Pollution, funding issues threaten south-north water diversion project

Source:Xinhua Published: 2013-7-27 1:38:01

A year away from the start of a major scheme to divert water from the water-abundant south of China to the arid north, a central Chinese city that is home to a major water source still faces huge challenges in pollution control.

A 370-square-kilometer area in Danjiangkou in the city of Shiyan, Hubei Province, is scheduled to be inundated as of August to store water from the Hanjiang River, a major tributary of the Yangtze River, the country's largest.

The Danjiangkou reservoir, the water source of China's mega south-to-north water diversion project, is expected to supply water through canals and pipelines to the parched northern regions, including Beijing and Tianjin, starting mid-2014.

The inland poverty-stricken city, however, faces funding shortages in fighting pollution in five rivers that flow into the Danjiangkou reservoir as half of the local sewage water is discharged untreated.

The water quality in one of the five rivers is labeled "Grade IV," which means "industrial use only," and the water in the other four is rated at the lower "Grade V," meaning "agricultural use only."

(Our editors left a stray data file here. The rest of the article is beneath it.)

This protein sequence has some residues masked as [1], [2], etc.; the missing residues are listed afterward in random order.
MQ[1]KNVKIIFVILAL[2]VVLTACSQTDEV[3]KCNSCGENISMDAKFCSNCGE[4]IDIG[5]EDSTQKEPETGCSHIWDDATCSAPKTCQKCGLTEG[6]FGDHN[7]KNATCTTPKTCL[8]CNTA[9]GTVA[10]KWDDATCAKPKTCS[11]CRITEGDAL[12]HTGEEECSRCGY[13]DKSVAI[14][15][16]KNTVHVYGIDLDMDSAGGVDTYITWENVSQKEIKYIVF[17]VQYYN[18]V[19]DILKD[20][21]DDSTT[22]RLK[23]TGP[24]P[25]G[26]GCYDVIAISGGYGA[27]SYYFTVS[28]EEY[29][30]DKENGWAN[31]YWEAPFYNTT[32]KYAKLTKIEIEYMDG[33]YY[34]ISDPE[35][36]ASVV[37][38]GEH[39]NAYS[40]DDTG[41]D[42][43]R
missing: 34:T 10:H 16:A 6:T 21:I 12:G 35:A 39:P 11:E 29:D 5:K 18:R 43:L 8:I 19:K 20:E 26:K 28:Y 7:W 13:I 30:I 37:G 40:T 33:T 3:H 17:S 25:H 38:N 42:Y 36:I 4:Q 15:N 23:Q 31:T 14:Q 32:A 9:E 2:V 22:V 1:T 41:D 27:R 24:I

The water in all the five rivers needs to meet "Grade III" by 2015, according to a water pollution control plan that was issued by the State Council, China's cabinet.

"The target is very unlikely to be met as many pollution control projects lag behind schedule due to a funding shortages," said Cheng Jiagang, the vice mayor of Shiyan.

The local government faces a funding gap of 3 billion yuan ($486 million) in building sewage pipes and ecological restoration facilities, and expanding sewage treatment capacity to clean up the rivers and meet the target, the official explained.

Due to the lack of a proper sewage system, there are 1.3 million tons of waste water directly discharged into the five rivers per day, Cheng said, adding that the city needs to build another 1,106 kilometers of sewage pipelines to collect all the waste water.

In a bid to ensure clean water, Shiyan has shut down 329 factories in recent years, which resulted in a decline in fiscal revenues by 800 million yuan per year.

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